Nanoparticle-based solution pulls last drops of oil from well water

Particles pull last drops of oil from well water
Rice University engineers have developed magnetic nanoparticles that separate the last droplets of oil from produced water at wells. The particles draw in the bulk of the oil and are then attracted to the magnet, as demonstrated here. Credit: Jeff Fitlow/Rice University

Oil and water tend to separate, but they mix well enough to form stable oil-in-water emulsions in produced water from oil reservoirs to become a problem. Rice University scientists have developed a nanoparticle-based solution that reliably removes more than 99 percent of the emulsified oil that remains after other processing is done.

The Rice lab of chemical engineer Sibani Lisa Biswal made a magnetic nanoparticle compound that efficiently separates crude oil droplets from produced that have proven difficult to remove with current methods.

The research is detailed in a paper in the Royal Society of Chemistry journal Environmental Science: Water Research & Technology.

Produced water comes from production wells along with oil. It often includes chemicals and surfactants pumped into a reservoir to push oil to the surface from tiny pores or cracks, either natural or fractured, deep underground. Under pressure and the presence of soapy surfactants, some of the oil and water form stable emulsions that cling together all the way back to the surface.

While methods exist to separate most of the oil from the production flow, engineers at Shell Global Solutions, which sponsored the project, told Biswal and her team that the last 5 percent of oil tends to remain stubbornly emulsified with little chance to be recovered.

"Injected chemicals and natural surfactants in crude oil can oftentimes chemically stabilize the oil-water interface, leading to small droplets of oil in water which are challenging to break up," said Biswal, an associate professor of chemical and biomolecular engineering and of materials science and nanoengineering.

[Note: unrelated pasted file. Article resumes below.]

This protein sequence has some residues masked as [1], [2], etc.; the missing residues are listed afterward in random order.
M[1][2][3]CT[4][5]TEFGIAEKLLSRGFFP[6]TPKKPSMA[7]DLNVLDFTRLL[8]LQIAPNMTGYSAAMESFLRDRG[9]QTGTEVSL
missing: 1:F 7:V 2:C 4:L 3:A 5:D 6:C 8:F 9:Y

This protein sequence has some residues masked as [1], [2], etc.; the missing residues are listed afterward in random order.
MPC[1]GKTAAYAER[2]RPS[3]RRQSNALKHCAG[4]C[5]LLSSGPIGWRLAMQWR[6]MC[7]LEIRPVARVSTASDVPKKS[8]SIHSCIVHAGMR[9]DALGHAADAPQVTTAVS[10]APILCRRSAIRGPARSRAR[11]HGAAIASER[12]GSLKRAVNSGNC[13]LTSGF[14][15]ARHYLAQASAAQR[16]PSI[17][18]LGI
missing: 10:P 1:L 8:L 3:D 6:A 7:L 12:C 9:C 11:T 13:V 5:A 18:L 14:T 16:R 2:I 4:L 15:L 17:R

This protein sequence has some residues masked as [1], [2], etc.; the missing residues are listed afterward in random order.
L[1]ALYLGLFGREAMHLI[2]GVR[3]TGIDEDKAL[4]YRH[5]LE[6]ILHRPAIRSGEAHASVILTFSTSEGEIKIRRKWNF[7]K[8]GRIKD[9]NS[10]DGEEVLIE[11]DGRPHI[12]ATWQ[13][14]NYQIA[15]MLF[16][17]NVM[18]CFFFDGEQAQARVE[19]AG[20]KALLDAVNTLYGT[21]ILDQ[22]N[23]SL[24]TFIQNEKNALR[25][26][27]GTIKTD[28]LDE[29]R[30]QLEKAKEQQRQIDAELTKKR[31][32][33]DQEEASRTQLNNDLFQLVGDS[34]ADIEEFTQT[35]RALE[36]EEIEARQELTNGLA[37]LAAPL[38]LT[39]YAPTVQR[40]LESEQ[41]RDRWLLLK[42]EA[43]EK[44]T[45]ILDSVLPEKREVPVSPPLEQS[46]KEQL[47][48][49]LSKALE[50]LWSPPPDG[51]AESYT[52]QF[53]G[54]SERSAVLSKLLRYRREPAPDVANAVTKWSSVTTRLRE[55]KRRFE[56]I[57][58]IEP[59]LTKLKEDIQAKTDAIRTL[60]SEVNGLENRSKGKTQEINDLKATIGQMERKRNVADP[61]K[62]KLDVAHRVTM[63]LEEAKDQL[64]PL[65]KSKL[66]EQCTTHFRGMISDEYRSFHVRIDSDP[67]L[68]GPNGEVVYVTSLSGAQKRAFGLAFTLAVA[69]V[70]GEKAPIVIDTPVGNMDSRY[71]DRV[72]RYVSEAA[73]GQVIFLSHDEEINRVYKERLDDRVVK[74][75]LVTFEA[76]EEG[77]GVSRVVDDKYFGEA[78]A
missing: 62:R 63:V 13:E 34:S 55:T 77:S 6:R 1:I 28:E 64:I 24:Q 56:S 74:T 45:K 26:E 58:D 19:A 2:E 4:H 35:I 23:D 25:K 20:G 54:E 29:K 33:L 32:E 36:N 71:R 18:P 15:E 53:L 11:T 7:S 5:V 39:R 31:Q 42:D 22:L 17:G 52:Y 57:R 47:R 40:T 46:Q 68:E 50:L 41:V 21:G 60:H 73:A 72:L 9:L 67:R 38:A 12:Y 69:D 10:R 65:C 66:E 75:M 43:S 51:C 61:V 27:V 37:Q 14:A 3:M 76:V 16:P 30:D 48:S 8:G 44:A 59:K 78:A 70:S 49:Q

The Rice lab's experience with magnetic particles and expertise in amines, courtesy of former postdoctoral researcher and lead author Qing Wang, led it to combine techniques. The researchers added amines to magnetic iron nanoparticles. Amines carry a positive charge that helps the nanoparticles find negatively charged oil droplets. Once they do, the nanoparticles bind the oil. Magnets are then able to pull the droplets and nanoparticles out of the solution.

"It's often hard to design nanoparticles that don't simply aggregate in the high salinities that are typically found in reservoir fluids, but these are quite stable in the produced water," Biswal said.

The enhanced nanoparticles were tested on emulsions made in the lab with model oil as well as crude oil.

In both cases, researchers inserted nanoparticles into the emulsions, which they simply shook by hand and machine to break the oil-water bonds and create oil-nanoparticle bonds within minutes. Some of the oil floated to the top, while placing the test tube on a magnet pulled the infused nanotubes to the bottom, leaving clear water in between.

Particles pull last drops of oil from well water
Rice research scientist Maura Puerto and alumna Qing Wang prepare a sample for testing in the Rice lab of Sibani Lisa Biswal. The team created a method that uses magnetic nanoparticles to pull the last drops of oil from produced water at wells. Credit: Jeff Fitlow/Rice University

Best of all, Biswal said, the nanoparticles can be washed with a solvent and reused while the oil can be recovered. The researchers detailed six successful charge-discharge cycles of their compound and suspect it will remain effective for many more.

She said her lab is designing a flow-through reactor to process produced water in bulk and automatically recycle the . That would be valuable for industry and for sites like offshore oil rigs, where treated water could be returned to the ocean.


Explore further

Researchers create one of the smallest nanoparticle stabilized nanoemulsions with new technique

More information: Qing Wang et al, Recyclable amine-functionalized magnetic nanoparticles for efficient demulsification of crude oil-in-water emulsions, Environmental Science: Water Research & Technology (2018). DOI: 10.1039/C8EW00188J
Provided by Rice University
Citation: Nanoparticle-based solution pulls last drops of oil from well water (2018, August 15) retrieved 21 August 2019 from https://phys.org/news/2018-08-nanoparticle-based-solution-oil.html
This document is subject to copyright. Apart from any fair dealing for the purpose of private study or research, no part may be reproduced without the written permission. The content is provided for information purposes only.
169 shares

Feedback to editors

User comments

Please sign in to add a comment. Registration is free, and takes less than a minute. Read more